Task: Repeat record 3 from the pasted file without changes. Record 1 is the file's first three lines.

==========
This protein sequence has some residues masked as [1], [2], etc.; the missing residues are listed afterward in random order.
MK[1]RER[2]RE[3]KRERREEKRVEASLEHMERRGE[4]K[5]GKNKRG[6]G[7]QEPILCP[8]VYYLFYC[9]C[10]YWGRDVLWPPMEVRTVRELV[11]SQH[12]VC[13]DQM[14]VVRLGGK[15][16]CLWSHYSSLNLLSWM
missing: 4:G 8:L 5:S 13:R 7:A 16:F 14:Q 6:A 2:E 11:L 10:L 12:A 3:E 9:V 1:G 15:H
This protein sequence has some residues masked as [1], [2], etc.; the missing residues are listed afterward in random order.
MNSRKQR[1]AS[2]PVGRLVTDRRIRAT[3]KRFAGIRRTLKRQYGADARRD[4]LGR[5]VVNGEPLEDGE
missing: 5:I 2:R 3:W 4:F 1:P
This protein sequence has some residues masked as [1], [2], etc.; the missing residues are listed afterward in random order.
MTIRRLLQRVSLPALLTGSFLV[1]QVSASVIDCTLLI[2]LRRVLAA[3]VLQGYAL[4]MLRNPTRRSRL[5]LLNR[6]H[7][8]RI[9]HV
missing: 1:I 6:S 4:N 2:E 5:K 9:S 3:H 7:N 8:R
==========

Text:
This protein sequence has some residues masked as [1], [2], etc.; the missing residues are listed afterward in random order.
MTIRRLLQRVSLPALLTGSFLV[1]QVSASVIDCTLLI[2]LRRVLAA[3]VLQGYAL[4]MLRNPTRRSRL[5]LLNR[6]H[7][8]RI[9]HV
missing: 1:I 6:S 4:N 2:E 5:K 9:S 3:H 7:N 8:R